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I have the following Java code:

public String makinStrings() {
  String s = "Fred";
  s = s + "47";
  s = s.substring(2, 5);
  s = s.toUpperCase();
  return s.toString();
}

The question is somehow simple: how many String objects will be created when this method is invoked?

At the beginning I answered that 5 String objects are created, but the answer from my book says that only 3 objects are created and no explanation was given (this is a SCJP question).

From my point of view there are 5 objects: "Fred", "47", "Fred47", "ed4", "ED4".

I also found this question on a SCJP simulation exam, with the same answer 3.

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3  
I imagine the compiler will inline the first two statements and remove the last (redundant) method call. That leaves you with "Fred47", "ed4", "ED4". –  Jared O'Connor Sep 10 '11 at 8:40
1  
@Jared s is not a compile-time constant expression so that doesn't happen. (Compile the code and use javap -c, or even strings.) –  Tom Hawtin - tackline Sep 10 '11 at 9:07
    
possible duplicate of Java - How many String Objects? –  Steve P. Jul 27 '13 at 18:56

3 Answers 3

up vote 12 down vote accepted

"Fred" and "47" will come from the string literal pool. As such they won't be created when the method is invoked. Instead they will be put there when the class is loaded (or earlier, if other classes use constants with the same value).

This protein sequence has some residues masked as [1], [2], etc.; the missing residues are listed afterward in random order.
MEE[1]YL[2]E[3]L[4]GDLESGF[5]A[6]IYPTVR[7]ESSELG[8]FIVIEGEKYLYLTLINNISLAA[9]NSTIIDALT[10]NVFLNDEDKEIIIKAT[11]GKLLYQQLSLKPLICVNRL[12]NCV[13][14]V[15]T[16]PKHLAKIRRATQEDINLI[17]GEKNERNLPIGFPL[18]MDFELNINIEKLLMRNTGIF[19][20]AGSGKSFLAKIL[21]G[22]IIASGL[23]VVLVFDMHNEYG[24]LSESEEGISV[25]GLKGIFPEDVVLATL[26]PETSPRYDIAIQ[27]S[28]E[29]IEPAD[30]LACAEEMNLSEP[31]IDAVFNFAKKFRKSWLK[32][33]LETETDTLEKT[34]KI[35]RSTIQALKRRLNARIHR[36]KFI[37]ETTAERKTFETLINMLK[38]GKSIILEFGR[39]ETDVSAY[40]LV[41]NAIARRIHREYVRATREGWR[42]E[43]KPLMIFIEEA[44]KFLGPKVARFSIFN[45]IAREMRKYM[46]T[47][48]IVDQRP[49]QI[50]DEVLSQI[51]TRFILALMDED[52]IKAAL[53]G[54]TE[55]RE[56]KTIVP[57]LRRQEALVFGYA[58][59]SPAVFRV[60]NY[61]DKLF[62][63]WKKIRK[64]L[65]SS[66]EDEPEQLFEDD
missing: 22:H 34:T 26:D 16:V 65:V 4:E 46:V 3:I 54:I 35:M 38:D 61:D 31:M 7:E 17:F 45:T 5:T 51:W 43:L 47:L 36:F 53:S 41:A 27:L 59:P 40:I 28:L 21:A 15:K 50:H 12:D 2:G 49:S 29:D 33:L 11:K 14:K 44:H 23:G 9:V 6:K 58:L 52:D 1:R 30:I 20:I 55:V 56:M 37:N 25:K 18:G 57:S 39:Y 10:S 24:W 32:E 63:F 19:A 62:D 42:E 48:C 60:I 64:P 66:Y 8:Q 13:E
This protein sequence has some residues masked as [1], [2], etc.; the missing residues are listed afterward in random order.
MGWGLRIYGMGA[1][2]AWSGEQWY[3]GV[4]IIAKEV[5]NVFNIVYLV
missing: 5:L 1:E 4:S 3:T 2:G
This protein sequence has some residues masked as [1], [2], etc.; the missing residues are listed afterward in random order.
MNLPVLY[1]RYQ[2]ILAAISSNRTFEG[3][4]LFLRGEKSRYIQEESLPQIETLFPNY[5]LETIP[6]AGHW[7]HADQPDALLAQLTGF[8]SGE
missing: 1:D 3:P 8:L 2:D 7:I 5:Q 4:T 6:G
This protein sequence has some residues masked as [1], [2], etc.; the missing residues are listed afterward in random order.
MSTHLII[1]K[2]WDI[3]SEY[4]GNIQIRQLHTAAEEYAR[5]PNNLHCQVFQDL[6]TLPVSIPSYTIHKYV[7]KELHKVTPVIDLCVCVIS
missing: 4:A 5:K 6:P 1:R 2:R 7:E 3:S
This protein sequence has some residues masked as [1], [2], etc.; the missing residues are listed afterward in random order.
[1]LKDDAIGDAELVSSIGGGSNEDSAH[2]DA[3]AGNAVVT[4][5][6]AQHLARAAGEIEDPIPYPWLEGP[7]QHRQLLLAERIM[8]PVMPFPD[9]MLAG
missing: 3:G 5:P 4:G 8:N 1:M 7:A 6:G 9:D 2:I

"Fred47", "ed4" and "ED4" are the 3 String objects that will be created on each method invocation.

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Won't "Fred47", "ed4" and "ED4" be in the string literal pool after the first method invocation, too? I believe Jared's answer/comment is correct (+1), because all the compilers I know of do these simple inlinings. That's why concatenating strings is no longer so extremely expensive (though still to some extent). –  DaveFar Sep 10 '11 at 8:57
1  
It is apparently legal for a JVM to instantiate string literals when they are first loaded from the constant pool, instead of loading them easily at class load time. I don't think this implementation detail is really relevant to the original question, but it's an interesting piece of trivia. –  Stuart Cook Sep 10 '11 at 8:58
    
Note if the first two lines had been written as a single statement, "Fred47" would be used directly as "Fred" + "47" is a compile-time constant expression. Also, it's possible for the library to be differently implemented and produce a different number of string objects. –  Tom Hawtin - tackline Sep 10 '11 at 9:06